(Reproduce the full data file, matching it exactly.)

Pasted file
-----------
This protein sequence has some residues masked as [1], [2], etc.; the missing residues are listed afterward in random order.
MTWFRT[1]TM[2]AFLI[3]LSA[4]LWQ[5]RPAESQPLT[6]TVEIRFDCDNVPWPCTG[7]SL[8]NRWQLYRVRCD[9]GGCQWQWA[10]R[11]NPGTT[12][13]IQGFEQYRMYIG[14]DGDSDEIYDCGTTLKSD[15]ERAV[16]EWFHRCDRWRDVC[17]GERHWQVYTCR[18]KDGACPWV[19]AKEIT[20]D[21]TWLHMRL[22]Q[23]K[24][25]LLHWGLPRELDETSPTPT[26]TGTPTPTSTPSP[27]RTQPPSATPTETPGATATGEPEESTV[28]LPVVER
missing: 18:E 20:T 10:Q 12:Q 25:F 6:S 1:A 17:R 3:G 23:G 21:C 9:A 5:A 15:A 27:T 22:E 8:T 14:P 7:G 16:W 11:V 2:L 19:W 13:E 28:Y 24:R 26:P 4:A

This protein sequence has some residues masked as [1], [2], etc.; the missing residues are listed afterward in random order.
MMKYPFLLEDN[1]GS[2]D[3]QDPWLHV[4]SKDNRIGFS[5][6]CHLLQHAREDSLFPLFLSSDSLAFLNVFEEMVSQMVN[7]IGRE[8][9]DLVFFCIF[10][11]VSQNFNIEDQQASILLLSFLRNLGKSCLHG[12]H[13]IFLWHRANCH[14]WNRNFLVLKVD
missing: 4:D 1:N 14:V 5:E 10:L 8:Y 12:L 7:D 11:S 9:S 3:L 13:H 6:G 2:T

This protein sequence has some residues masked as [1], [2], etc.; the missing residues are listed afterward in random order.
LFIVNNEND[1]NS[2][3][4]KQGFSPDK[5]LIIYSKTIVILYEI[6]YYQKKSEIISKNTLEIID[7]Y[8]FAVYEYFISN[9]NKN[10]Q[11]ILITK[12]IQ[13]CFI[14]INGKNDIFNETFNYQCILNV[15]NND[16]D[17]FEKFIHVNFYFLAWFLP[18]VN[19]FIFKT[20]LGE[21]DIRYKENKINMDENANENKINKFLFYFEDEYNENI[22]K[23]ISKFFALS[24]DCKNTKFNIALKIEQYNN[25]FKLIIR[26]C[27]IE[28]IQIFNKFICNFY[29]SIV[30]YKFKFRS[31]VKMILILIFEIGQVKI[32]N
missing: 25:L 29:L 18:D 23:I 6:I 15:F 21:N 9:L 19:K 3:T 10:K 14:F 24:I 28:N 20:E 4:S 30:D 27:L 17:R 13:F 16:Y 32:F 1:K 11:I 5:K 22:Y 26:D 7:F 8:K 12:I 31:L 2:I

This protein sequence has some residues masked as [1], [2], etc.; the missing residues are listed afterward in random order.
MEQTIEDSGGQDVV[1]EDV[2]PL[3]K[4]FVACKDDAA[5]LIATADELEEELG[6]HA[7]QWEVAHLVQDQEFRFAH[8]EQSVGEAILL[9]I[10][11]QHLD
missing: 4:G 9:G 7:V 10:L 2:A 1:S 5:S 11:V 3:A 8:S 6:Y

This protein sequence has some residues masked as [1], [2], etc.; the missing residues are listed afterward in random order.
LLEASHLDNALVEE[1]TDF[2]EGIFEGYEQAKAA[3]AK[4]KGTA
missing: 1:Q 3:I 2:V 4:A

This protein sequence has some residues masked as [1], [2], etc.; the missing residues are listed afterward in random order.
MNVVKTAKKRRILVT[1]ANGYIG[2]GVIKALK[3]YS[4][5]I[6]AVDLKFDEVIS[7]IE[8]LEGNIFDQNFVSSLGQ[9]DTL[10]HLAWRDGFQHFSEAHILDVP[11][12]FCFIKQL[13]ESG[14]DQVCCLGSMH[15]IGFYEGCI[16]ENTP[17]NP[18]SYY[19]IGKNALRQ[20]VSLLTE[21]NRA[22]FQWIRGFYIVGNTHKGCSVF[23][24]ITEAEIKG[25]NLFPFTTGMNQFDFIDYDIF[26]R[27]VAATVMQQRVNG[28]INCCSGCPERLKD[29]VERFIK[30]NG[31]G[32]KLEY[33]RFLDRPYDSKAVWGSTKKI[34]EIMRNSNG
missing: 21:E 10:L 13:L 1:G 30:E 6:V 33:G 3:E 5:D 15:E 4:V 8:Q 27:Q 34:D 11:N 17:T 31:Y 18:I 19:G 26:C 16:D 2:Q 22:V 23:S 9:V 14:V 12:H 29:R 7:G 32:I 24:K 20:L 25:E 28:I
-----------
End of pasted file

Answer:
This protein sequence has some residues masked as [1], [2], etc.; the missing residues are listed afterward in random order.
MTWFRT[1]TM[2]AFLI[3]LSA[4]LWQ[5]RPAESQPLT[6]TVEIRFDCDNVPWPCTG[7]SL[8]NRWQLYRVRCD[9]GGCQWQWA[10]R[11]NPGTT[12][13]IQGFEQYRMYIG[14]DGDSDEIYDCGTTLKSD[15]ERAV[16]EWFHRCDRWRDVC[17]GERHWQVYTCR[18]KDGACPWV[19]AKEIT[20]D[21]TWLHMRL[22]Q[23]K[24][25]LLHWGLPRELDETSPTPT[26]TGTPTPTSTPSP[27]RTQPPSATPTETPGATATGEPEESTV[28]LPVVER
missing: 18:E 20:T 10:Q 12:Q 25:F 6:S 1:A 17:R 3:G 23:G 21:C 9:A 5:A 15:A 27:T 22:E 8:T 14:P 7:G 16:W 11:V 2:L 19:W 13:E 28:Y 24:R 26:P 4:A

This protein sequence has some residues masked as [1], [2], etc.; the missing residues are listed afterward in random order.
MMKYPFLLEDN[1]GS[2]D[3]QDPWLHV[4]SKDNRIGFS[5][6]CHLLQHAREDSLFPLFLSSDSLAFLNVFEEMVSQMVN[7]IGRE[8][9]DLVFFCIF[10][11]VSQNFNIEDQQASILLLSFLRNLGKSCLHG[12]H[13]IFLWHRANCH[14]WNRNFLVLKVD
missing: 4:D 1:N 14:V 5:E 10:L 8:Y 12:L 7:D 11:S 9:S 3:L 13:H 6:G 2:T

This protein sequence has some residues masked as [1], [2], etc.; the missing residues are listed afterward in random order.
LFIVNNEND[1]NS[2][3][4]KQGFSPDK[5]LIIYSKTIVILYEI[6]YYQKKSEIISKNTLEIID[7]Y[8]FAVYEYFISN[9]NKN[10]Q[11]ILITK[12]IQ[13]CFI[14]INGKNDIFNETFNYQCILNV[15]NND[16]D[17]FEKFIHVNFYFLAWFLP[18]VN[19]FIFKT[20]LGE[21]DIRYKENKINMDENANENKINKFLFYFEDEYNENI[22]K[23]ISKFFALS[24]DCKNTKFNIALKIEQYNN[25]FKLIIR[26]C[27]IE[28]IQIFNKFICNFY[29]SIV[30]YKFKFRS[31]VKMILILIFEIGQVKI[32]N
missing: 25:L 29:L 18:D 23:I 6:I 15:F 21:N 9:L 19:K 3:T 10:K 14:F 24:I 28:N 20:E 4:S 30:D 27:L 17:R 13:F 16:Y 32:F 1:K 11:I 5:K 22:Y 26:D 7:F 8:K 12:I 31:L 2:I

This protein sequence has some residues masked as [1], [2], etc.; the missing residues are listed afterward in random order.
MEQTIEDSGGQDVV[1]EDV[2]PL[3]K[4]FVACKDDAA[5]LIATADELEEELG[6]HA[7]QWEVAHLVQDQEFRFAH[8]EQSVGEAILL[9]I[10][11]QHLD
missing: 4:G 9:G 7:V 10:L 2:A 1:S 5:S 11:V 3:A 8:S 6:Y

This protein sequence has some residues masked as [1], [2], etc.; the missing residues are listed afterward in random order.
LLEASHLDNALVEE[1]TDF[2]EGIFEGYEQAKAA[3]AK[4]KGTA
missing: 1:Q 3:I 2:V 4:A

This protein sequence has some residues masked as [1], [2], etc.; the missing residues are listed afterward in random order.
MNVVKTAKKRRILVT[1]ANGYIG[2]GVIKALK[3]YS[4][5]I[6]AVDLKFDEVIS[7]IE[8]LEGNIFDQNFVSSLGQ[9]DTL[10]HLAWRDGFQHFSEAHILDVP[11][12]FCFIKQL[13]ESG[14]DQVCCLGSMH[15]IGFYEGCI[16]ENTP[17]NP[18]SYY[19]IGKNALRQ[20]VSLLTE[21]NRA[22]FQWIRGFYIVGNTHKGCSVF[23][24]ITEAEIKG[25]NLFPFTTGMNQFDFIDYDIF[26]R[27]VAATVMQQRVNG[28]INCCSGCPERLKD[29]VERFIK[30]NG[31]G[32]KLEY[33]RFLDRPYDSKAVWGSTKKI[34]EIMRNSNG
missing: 21:E 10:L 13:L 1:G 30:E 6:V 33:G 3:E 5:D 15:E 4:V 8:Q 27:Q 34:D 11:N 17:T 31:Y 18:I 19:G 26:C 16:D 2:Q 22:V 23:S 9:V 14:V 12:H 29:R 7:G 32:I 24:K 20:L 25:E 28:I